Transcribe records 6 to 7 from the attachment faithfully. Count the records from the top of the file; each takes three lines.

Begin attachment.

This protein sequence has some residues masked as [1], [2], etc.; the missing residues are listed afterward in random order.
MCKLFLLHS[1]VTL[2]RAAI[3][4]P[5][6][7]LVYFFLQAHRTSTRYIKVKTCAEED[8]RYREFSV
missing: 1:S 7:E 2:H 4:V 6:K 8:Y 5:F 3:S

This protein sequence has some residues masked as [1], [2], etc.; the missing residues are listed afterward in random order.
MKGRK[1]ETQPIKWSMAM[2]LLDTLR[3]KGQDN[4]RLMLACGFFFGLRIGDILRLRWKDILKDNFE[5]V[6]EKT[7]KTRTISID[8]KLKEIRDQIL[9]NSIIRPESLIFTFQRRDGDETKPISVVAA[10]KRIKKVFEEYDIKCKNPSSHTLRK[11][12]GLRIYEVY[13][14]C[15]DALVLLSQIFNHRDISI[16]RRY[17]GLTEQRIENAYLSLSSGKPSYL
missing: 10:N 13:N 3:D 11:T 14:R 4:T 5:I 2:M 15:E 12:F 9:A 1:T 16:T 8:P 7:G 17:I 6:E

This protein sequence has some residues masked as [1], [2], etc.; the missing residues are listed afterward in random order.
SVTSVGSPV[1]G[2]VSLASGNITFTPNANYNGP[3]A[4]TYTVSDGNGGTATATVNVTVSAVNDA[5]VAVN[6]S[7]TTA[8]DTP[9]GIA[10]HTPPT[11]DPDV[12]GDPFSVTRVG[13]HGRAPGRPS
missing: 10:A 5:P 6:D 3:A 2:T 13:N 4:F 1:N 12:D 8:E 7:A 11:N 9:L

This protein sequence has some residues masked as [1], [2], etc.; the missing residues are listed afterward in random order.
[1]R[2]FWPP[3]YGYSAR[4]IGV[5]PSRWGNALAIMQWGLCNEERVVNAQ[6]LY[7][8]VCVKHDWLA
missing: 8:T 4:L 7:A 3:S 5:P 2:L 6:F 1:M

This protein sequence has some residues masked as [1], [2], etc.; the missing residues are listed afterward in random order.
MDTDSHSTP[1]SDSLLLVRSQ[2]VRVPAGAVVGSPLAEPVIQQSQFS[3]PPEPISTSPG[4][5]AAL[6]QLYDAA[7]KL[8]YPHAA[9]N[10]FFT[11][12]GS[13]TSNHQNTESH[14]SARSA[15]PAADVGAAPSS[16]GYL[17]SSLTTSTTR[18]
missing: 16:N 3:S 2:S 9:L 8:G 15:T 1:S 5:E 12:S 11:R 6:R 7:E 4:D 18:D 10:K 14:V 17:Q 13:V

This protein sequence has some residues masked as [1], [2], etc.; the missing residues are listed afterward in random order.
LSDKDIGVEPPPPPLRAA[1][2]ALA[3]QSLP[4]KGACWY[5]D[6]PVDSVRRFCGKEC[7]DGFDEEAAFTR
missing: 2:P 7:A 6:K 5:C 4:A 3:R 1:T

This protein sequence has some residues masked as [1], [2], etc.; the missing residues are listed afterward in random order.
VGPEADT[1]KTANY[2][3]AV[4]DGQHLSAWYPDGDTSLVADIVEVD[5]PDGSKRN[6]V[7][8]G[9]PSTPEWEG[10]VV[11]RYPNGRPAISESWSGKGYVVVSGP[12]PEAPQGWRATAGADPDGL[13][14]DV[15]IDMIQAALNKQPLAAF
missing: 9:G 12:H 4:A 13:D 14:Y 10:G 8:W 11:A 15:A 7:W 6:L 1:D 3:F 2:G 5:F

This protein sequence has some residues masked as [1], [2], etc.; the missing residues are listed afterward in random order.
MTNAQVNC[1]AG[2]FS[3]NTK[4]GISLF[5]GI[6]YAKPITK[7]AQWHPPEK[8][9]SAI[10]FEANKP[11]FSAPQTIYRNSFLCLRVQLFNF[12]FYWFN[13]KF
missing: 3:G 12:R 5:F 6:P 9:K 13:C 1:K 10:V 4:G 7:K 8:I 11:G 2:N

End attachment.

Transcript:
This protein sequence has some residues masked as [1], [2], etc.; the missing residues are listed afterward in random order.
LSDKDIGVEPPPPPLRAA[1][2]ALA[3]QSLP[4]KGACWY[5]D[6]PVDSVRRFCGKEC[7]DGFDEEAAFTR
missing: 2:P 7:A 6:K 5:C 4:A 3:R 1:T

This protein sequence has some residues masked as [1], [2], etc.; the missing residues are listed afterward in random order.
VGPEADT[1]KTANY[2][3]AV[4]DGQHLSAWYPDGDTSLVADIVEVD[5]PDGSKRN[6]V[7][8]G[9]PSTPEWEG[10]VV[11]RYPNGRPAISESWSGKGYVVVSGP[12]PEAPQGWRATAGADPDGL[13][14]DV[15]IDMIQAALNKQPLAAF
missing: 9:G 12:H 4:A 13:D 14:Y 10:G 8:W 11:A 15:A 7:W 6:L 1:D 3:F 2:G 5:F